Narendra Modi and his Bharatiya Janata Party are facing probably their toughest electoral battle in Gujarat in two decades. The saffron party, which has now ruled the state for over 22 years, faces multiple unprecedented challenges this time. Modi’s party is facing anti-incumbency of 22 years, leadership crisis at top and biggest of all – threat from the Patidar community which was otherwise a traditional vote bank of Modi brigade. While the prime minister has been able to do the damage control on anti-incumbency front and leadership crisis, the Patidar challenge still stands tall. Patidars, considered to be the most dominant community in Gujarat, are demanding reservation in government jobs and educational institutions. Also, they are angry with the ruling party due to deaths of several community members during 2015 protests. Not only this, the opposition Congress has left no stone unturned to woo the community – they have accepted the demand of reservation, and in lieu of that, Patidar leader Hardik Patel has vowed his support to them.
So, what is Modi-Amit Shah’s plan to counter Patidar threat? This time, the BJP is wooing OBC voters as much as it can. While Patidars remain strong in terms of wealth, their number is limited to 12 per cent. OBCs, on the other hand, form around 40 per cent of the state’s total population. There is a direct arithmetic – if the Patidars are given OBC status – they are most likely to eat into the reservation share of OBCs. The OBC community is reportedly apprehensive of Patidar demands and the Congress’ pledge to support them.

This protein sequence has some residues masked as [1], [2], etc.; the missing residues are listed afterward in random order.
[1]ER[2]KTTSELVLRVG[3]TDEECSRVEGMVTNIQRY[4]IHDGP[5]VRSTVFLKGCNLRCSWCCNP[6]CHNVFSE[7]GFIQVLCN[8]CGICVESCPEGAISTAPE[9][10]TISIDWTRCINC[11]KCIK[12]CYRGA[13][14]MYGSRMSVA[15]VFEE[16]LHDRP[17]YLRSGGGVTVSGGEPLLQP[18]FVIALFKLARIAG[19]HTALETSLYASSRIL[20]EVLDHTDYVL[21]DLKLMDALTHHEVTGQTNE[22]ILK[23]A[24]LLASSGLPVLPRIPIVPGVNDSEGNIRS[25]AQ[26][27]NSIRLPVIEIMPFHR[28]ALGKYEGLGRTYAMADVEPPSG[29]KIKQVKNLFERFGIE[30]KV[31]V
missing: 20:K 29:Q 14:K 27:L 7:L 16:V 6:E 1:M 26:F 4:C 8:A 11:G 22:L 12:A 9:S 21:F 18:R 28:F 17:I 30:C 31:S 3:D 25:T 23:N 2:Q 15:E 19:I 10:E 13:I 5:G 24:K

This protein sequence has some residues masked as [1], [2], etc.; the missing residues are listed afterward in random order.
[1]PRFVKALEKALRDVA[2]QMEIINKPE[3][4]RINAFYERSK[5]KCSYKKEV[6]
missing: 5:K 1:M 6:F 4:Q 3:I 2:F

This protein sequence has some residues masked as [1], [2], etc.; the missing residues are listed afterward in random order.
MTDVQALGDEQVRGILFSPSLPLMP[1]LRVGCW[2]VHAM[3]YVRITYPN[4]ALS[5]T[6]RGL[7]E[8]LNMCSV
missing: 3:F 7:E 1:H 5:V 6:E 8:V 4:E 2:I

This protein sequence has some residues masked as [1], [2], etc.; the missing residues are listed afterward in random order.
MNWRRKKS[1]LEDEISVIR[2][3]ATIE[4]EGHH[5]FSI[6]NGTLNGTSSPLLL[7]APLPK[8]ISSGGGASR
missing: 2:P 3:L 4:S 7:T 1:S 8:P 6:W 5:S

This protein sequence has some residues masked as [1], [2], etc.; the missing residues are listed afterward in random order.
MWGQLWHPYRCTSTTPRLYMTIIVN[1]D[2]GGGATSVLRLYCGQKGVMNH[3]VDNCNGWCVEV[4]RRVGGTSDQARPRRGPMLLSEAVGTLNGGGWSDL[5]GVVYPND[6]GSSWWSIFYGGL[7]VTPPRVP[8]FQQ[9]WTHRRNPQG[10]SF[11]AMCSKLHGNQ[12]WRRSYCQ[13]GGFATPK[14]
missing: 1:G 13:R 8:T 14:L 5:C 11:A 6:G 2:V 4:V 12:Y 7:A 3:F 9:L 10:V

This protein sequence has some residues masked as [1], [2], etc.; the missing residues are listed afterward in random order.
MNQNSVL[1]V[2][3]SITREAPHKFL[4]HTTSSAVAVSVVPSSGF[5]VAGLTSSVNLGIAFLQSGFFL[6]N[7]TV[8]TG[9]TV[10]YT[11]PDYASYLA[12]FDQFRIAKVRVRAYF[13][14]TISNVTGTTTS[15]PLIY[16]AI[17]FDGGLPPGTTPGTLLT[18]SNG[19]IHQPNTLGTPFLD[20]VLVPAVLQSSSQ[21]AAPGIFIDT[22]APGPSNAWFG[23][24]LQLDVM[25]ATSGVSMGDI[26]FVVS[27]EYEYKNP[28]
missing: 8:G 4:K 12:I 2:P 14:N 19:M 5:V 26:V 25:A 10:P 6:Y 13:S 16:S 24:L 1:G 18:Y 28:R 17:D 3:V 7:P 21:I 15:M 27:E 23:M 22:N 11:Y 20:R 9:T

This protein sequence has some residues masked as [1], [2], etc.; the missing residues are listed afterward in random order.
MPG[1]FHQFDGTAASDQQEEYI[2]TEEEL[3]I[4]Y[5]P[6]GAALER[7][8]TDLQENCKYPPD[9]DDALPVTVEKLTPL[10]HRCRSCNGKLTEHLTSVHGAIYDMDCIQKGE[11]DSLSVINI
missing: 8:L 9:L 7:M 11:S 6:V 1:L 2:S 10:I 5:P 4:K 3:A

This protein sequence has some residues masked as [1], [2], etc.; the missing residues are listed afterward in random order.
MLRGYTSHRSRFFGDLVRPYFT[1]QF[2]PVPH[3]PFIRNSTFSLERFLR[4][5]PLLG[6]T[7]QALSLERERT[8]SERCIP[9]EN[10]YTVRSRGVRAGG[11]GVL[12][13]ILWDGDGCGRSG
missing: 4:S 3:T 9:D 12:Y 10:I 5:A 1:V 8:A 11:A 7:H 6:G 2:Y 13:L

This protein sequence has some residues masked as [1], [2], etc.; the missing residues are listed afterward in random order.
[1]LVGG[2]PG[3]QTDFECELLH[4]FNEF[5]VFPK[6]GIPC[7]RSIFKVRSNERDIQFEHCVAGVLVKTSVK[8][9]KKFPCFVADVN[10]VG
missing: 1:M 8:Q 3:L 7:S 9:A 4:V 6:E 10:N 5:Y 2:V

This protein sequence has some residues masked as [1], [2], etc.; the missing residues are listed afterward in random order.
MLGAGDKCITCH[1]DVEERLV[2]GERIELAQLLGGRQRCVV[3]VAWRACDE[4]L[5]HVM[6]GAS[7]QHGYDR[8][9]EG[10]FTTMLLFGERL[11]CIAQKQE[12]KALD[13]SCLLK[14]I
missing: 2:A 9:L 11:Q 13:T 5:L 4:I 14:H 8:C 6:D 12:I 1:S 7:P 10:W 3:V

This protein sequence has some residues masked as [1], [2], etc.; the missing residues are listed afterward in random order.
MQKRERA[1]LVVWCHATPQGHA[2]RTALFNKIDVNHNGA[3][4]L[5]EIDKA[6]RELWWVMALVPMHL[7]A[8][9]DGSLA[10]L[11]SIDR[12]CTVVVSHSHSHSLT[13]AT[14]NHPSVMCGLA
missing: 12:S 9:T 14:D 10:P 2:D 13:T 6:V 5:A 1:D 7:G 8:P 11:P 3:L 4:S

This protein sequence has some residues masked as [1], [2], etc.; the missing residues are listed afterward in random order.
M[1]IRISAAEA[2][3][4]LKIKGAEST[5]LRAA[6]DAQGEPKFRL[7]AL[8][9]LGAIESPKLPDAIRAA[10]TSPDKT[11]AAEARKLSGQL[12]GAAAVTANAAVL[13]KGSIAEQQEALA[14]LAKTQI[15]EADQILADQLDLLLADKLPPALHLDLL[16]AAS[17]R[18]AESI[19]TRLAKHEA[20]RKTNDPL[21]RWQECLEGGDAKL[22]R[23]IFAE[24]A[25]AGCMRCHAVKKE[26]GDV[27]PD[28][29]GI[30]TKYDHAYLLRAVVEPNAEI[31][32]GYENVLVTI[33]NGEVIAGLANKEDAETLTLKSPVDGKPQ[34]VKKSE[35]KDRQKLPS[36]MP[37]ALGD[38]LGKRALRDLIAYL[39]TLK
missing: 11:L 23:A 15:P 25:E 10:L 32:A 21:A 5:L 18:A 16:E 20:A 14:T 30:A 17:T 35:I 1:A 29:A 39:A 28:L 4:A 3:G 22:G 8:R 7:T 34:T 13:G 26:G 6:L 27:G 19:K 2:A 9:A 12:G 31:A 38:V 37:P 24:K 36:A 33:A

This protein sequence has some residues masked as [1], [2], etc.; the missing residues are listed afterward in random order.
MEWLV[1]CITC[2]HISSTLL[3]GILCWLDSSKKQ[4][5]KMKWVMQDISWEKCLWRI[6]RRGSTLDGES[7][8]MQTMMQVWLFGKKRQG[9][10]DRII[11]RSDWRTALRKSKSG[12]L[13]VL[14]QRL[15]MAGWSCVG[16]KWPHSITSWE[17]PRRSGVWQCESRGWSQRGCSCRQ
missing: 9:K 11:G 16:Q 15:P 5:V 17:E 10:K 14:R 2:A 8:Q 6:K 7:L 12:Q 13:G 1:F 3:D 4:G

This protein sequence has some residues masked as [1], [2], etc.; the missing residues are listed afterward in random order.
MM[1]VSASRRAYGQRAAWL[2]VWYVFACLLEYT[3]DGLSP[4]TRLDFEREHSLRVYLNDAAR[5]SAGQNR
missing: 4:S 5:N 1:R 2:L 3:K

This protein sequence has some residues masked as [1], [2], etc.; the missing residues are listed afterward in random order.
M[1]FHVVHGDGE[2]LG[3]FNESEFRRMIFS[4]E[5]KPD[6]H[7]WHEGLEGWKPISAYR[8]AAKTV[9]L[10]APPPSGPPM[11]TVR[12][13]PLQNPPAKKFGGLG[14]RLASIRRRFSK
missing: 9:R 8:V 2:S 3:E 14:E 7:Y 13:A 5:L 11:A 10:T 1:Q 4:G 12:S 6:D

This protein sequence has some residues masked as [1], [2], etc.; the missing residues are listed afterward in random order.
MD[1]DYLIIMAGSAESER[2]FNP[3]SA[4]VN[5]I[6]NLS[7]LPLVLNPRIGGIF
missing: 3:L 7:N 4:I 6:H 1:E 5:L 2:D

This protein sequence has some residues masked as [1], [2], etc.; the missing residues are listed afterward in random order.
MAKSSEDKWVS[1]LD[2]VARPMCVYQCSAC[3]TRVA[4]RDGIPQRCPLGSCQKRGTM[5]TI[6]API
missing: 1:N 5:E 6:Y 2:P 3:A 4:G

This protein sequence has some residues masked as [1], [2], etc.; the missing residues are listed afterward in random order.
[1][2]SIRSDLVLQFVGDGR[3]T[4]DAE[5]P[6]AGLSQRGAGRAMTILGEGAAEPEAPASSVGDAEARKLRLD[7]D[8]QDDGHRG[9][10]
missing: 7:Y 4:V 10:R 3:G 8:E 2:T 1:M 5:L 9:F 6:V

In past, the backward classes have voted almost equally for BJP and the Congress. However, experts say the upcoming elections could be different, especially if their fear tilts the balance in favour of the BJP even by a few count. If the said fear translates into votes, the electoral gains for the saffron brigade would be much more than the loss that Patidars could inflict.
Indian Express reports that BJP’s vote share ranged between 47.9% and 49.8% in the elections that took place between 2002 and 2012.
The OBCs’ list in Gujarat includes 146 castes, among which, 17 are from the Muslim community who may not vote for the saffron party. The most dominant in terms of numbers is Koli community, a traditional fishing community with a strong presence in south Gujarat and Saurashtra. This community accounts for 15% of the state’s population.
Last time, the BJP won 33 out of 48 seats in this region, the Congress got 13, while Keshubhai Patel’s Gujarat Parivartan Party won 2 seats here.
All in all, the Amit Shah & Co seem to have designed the strategy like this – limit Patidar agitation as much as it could be, woo a maximum number of OBC voters. This could be the formula that might still win the BJP more than 150 seats.